Nationalism, not sectionalism, was the driving force during the era of good feelings. Nationalism became the leading ideology of the American republic. While sectionalism proceeded in bringing the nation into turmoil and constant bickering among the politicians, as in the case with dealings leading to the Missouri compromise, nationalism was able to unite the nation into a headstrong body, led by an ever-increasing, more powerful central government.
Nationalism, many can argue, was a guiding light that helped the populous in Europe unite. As early as the late great Roman Empire, it was that notion of being a part of a uniform body of civil, governed people who helped these places flourish. In early 19th century America, during the "Era of Good Feelings" as one newspaper put it, Americans began to root themselves in all that the nation stood for which helped them in turn begin to think about moving the United States into a respectable position among the world's super powers.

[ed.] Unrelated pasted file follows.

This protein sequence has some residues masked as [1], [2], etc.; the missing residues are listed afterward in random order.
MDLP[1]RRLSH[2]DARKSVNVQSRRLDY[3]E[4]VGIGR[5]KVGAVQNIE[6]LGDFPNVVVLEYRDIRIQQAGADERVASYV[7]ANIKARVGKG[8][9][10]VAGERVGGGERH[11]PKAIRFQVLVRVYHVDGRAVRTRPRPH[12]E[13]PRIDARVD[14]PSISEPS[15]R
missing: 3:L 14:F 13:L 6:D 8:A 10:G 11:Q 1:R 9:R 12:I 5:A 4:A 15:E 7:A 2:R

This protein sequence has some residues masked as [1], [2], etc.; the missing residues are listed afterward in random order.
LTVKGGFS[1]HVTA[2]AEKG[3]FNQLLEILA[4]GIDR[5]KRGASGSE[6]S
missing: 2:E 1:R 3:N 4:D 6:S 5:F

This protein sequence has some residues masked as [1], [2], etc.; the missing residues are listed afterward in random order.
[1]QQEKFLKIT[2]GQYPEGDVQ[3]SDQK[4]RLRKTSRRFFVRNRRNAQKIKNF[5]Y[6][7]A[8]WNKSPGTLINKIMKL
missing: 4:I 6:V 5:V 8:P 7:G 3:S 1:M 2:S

For example, Stephen Decatur toasts the country and acknowledges that it is our country, for better or for worse. This is a sharp contrast to the views of our founding fathers because George Washington himself, the "father of our nation", saluted king George although he was a part of the attempt to establish a separate nation. Poets and writers also began to capture the nation's spirit.
In her Address to the New York State Legislature, Emma Hart Willard, explains how America has no problem in setting precedents and taking risks for the benefit of the country. For example, did the country take a risk in having a democracy instead of a monarchy? The answer to this question is yes, because no one in the history of the world before America, was able to successfully run a...